- The Mariners are pondering a wide range of possibilities for an outfield bat, including trades, and they’re not locked in on Melky Cabrera at this point, according to Ken Rosenthal of FOX Sports (via Twitter). Jon Heyman of CBSSports.com reported earlier today that the M’s are the favorites for the outfielder.
- Dodgers outfielder Joc Pederson has switched agents and joined Excel Sports Management, according to Jeff Passan of Yahoo Sports (via Twitter).
- Despite being connected to him, the Astros did not seriously pursue Jason Hammel, according to Evan Drellich of the Houston Chronicle (via Twitter). They did make an inquiry, however. Hammel ultimately returned to the Cubs on a two-year pact.
Pederson is in the midst of an offensive season that’s brilliant even in the desert air of Triple-A Albuquerque, hitting .303/.435/.582 in 553 plate appearances. MLB.com currently ranks Pederson the No. 18 prospect in baseball, praising his power (he has 33 home runs so far this season) and plate discipline, but noting that he needs to work on hitting left-handers. Before the season, Baseball America ranked Pederson at No. 34, and ESPN’s Keith Law had him at No. 41.
BA’s Prospect Handbook 2014 ranked Pederson the No. 1 prospect in the Dodgers system, noting that he receives comparisons to players like Curtis Granderson and Jim Edmonds. The Granderson comparison might be apt — Pederson is a lefty hitter who draws plenty of walks and also strikes out a lot, with 149 whiffs so far this year at Triple-A. Whether Pederson will be able to overcome those minor league strikeouts as smoothly as Granderson did remains to be seen, but he’s still an exciting talent with strong tools across the board. He can play all three outfield positions, and he mostly played center with Albuquerque.
Where Pederson will fit with the Dodgers right now is unclear, however. The Dodgers have a number of outfielders who are either performing well (Yasiel Puig, Scott Van Slyke) or very expensive (Carl Crawford, Matt Kemp, Andre Ethier), and they’ll need to sort through them in order to find playing time for Pederson.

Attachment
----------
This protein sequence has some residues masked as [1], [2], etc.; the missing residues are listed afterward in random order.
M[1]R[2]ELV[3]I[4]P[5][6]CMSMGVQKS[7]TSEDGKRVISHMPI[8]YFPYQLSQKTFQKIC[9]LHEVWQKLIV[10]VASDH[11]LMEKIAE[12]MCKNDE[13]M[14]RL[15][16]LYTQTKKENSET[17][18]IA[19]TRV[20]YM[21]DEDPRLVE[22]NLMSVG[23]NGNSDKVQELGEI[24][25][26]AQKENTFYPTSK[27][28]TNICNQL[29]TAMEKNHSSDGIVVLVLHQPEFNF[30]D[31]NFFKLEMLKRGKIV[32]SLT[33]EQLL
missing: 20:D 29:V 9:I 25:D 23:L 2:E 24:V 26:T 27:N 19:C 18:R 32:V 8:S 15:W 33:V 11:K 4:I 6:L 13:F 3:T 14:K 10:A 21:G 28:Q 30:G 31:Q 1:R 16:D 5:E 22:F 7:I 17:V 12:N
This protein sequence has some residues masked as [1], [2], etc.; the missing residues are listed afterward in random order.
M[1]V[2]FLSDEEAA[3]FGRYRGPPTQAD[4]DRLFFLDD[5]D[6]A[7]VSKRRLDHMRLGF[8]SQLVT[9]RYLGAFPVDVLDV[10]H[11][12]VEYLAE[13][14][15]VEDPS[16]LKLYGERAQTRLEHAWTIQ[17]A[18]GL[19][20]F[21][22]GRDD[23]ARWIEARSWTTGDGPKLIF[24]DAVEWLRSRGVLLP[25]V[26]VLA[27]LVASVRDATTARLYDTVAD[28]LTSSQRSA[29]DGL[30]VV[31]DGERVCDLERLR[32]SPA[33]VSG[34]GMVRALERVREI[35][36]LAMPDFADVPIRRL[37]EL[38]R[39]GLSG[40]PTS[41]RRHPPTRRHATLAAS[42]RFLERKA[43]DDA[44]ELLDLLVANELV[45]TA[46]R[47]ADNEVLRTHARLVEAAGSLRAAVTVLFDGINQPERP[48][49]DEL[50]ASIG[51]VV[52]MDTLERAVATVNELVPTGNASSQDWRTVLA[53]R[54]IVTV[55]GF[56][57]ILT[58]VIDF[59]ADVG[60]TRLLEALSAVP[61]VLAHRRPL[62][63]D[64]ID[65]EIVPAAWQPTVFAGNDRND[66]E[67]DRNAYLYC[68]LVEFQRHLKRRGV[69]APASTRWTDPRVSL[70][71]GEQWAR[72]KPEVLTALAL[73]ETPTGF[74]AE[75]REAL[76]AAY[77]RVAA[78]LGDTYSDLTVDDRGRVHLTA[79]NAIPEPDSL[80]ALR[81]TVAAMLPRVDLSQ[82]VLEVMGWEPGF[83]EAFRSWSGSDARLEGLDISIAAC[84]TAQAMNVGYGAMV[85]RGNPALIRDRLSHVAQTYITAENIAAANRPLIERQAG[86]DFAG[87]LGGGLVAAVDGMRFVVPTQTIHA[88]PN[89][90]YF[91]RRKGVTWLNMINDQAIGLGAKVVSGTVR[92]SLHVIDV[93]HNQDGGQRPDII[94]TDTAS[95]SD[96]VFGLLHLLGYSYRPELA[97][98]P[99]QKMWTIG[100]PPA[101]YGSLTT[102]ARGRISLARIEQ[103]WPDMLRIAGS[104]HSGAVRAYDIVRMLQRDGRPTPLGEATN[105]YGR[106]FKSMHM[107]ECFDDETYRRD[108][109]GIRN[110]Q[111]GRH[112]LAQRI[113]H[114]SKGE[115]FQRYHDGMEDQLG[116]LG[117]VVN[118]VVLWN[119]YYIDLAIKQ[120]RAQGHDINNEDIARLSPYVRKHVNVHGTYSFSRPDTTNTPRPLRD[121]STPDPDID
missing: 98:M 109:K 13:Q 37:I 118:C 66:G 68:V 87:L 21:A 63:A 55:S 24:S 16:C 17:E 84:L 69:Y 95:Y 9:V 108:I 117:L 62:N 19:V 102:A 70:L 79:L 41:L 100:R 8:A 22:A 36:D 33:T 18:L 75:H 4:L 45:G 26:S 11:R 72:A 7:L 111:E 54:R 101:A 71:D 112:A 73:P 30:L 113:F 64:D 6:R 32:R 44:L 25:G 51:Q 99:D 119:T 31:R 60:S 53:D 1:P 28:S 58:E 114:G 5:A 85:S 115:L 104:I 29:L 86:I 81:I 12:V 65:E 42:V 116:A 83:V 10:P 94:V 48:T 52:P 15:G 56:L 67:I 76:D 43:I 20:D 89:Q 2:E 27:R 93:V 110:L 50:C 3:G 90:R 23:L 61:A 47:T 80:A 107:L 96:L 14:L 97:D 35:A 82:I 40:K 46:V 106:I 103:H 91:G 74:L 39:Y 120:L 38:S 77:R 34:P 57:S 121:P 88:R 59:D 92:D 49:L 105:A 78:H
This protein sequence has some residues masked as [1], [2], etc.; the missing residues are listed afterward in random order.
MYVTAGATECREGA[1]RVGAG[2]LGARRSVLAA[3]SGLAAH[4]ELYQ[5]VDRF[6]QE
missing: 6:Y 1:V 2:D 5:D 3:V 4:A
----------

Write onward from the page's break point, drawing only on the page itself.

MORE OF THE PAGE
Photo courtesy of USA Today Sports Images.
6:51pm: A source from the Dodgers indicates there are no significant discussions between the Dodgers and Red Sox involving Kemp or Lester, the Boston Globe’s Nick Cafardo tweets.
4:00pm: The Red Sox are considering a trade with the Dodgers involving Matt Kemp and Jon Lester as the principals, a club source tells Gordon Edes of ESPNBoston.com. The Dodgers’ interest in Lester was reported yesterday by Edes.
Kemp’s name is being floated since the Dodgers are unwilling to part with top outfield prospect Joc Pederson, according to Edes. Centering a deal around Kemp, however, is problematic from the Red Sox’s perspective because of the $107MM remaining on his contract. For the deal to make any sense for Boston, Edes reports the Dodgers would have to be willing to eat a considerable amount of money, but they might be willing to do so for a pitcher of Lester’s caliber despite him being no more than a two-month rental. The Red Sox preference, however, is a package centered around Pederson.
Edes also notes Phillies left-hander Cole Hamels is not available and the Red Sox have not inquired about Cliff Lee. For more on the 2014 trade market, check out MLBTR’s position-by-position breakdown.
Here’s the latest on Jon Lester and the Red Sox:
- Lester says he would not be inclined to consider a contract extension if a team traded for him, WEEI.com’s Alex Speier writes. “[M]y ultimate goal would be to come back here. That would be, like I said the other day, I know that’s hard to do,” Lester says. “Money doesn’t buy you happiness.” Speier notes that if Lester would be willing to agree to a deal with his new team as a condition of a trade, that might be a way for the Red Sox to get additional value from the deal.
- Speier also writes that there has been “no meaningful dialogue” on a possible trade of Lester to the Dodgers.
- The Red Sox want a “huge” return if they’re going to trade Lester, Ken Rosenthal of FOX Sports tweets.
- The Dodgers have a good group of outfielders with which to do a Lester trade, including Joc Pederson and Matt Kemp, Jon Heyman of CBS Sports writes. (A recent report from Gordon Edes of ESPN Boston indicated the Dodgers and Red Sox were considering a Lester/Kemp deal.)
- Any Lester/Kemp trade would need to include other pieces and/or money, Rosenthal tweets. He quotes another team’s GM who says, “He doesn’t add much value to any deal for us even at half his salary.” Kemp is owed $107MM from 2015 through 2019. Rosenthal also adds that trading Pederson for Lester would not make sense for the Dodgers unless they received other young talent in return.